On Tuesday, Tobias Singleton confirmed to The Clarion Ledger that he had enrolled at Ole Miss. On Wednesday, he started summer school, a team spokesman confirmed to ESPN.com.
The NCAA Clearinghouse reviewed Singleton’s high school transcript after his ACT score increased from a 16 to a 24. The Clearinghouse is accustomed to reviewing such high jumps in scores, so it came as no surprise when Singleton was flagged.
Getting Singleton on campus and ready to compete this summer is pretty big news for the Rebels. Singleton, who ESPN Recruiting ranked as the No. 21 receiver in the country and the No. 128 player overall in the 2011 recruiting class, finished his senior season at Madison (Miss.) Madison Central with more that 1,800 yards of total offense and 19 touchdowns.
With the Rebels short on proven playmakers at wide receiver, the 6-foot-1, 190-pounder is expected to compete immediately for playing time.
Singleton not only possesses quality speed, but he's extremely elusive in the open field. He's someone Ole Miss' coaches are hoping they can use early in the Rebels' offense.
Ole Miss is in desperate need for receiving weapons. Running back Brandon Bolden was Ole Miss' leading receiver last year, grabbing 32 passes for 344 yards. Returning junior Melvin Harris was second in receptions with 30 and had 408 receiving yards. The only other receiver returning with double-digit catches from 2010 is Ja-Mes Logan (29 catches for 387 yards).
The Rebels currently have no proven downfield threat or a receiver who makes defenses adjust what they do. It's still too early to ask Singleton to be that player, but there's no doubt that Ole Miss' staff is expecting him to be that kind of player down the road.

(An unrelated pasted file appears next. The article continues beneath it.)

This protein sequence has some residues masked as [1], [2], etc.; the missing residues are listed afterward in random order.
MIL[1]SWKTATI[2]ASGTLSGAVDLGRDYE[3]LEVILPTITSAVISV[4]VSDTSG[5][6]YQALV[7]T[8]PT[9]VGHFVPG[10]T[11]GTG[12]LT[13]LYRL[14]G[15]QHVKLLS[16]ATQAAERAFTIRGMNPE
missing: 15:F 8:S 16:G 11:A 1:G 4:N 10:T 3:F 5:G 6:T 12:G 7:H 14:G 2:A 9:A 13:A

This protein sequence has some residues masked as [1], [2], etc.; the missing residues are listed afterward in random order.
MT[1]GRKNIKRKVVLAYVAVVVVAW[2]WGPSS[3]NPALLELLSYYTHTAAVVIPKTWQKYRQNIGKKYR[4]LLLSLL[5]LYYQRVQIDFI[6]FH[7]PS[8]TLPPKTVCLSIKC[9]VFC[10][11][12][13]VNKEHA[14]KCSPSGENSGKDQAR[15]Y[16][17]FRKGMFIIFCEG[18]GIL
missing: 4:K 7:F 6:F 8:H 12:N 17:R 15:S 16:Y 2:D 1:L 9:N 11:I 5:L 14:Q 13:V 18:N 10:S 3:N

This spring, offensive coordinator David Lee had mixed emotions when discussing his receiving corps. While there were flashes here and there by players, the one consistent factor was the knack for dropping passes.
One real bright spot was redshirt freshman Vince Sanders, who had a game-high 96 receiving yards in the spring game and possesses that big-play ability the Rebels are seeking on offense.
Now, the focus is grooming Singleton, who will be joined by fellow in-state receiver Nickolas Brassell. Brassell is more of a slasher on offense and caught 52 passes for 877 yards and 13 touchdowns as a senior.
It's not ideal to put freshmen in these kinds of situations, but the Rebels' coaches won't be afraid to play true freshmen. The Rebels need them and the freshmen will have to learn very quickly if they want to make meaningful contributions to a team looking to rebound from a sloppy 4-8 campaign from a year ago.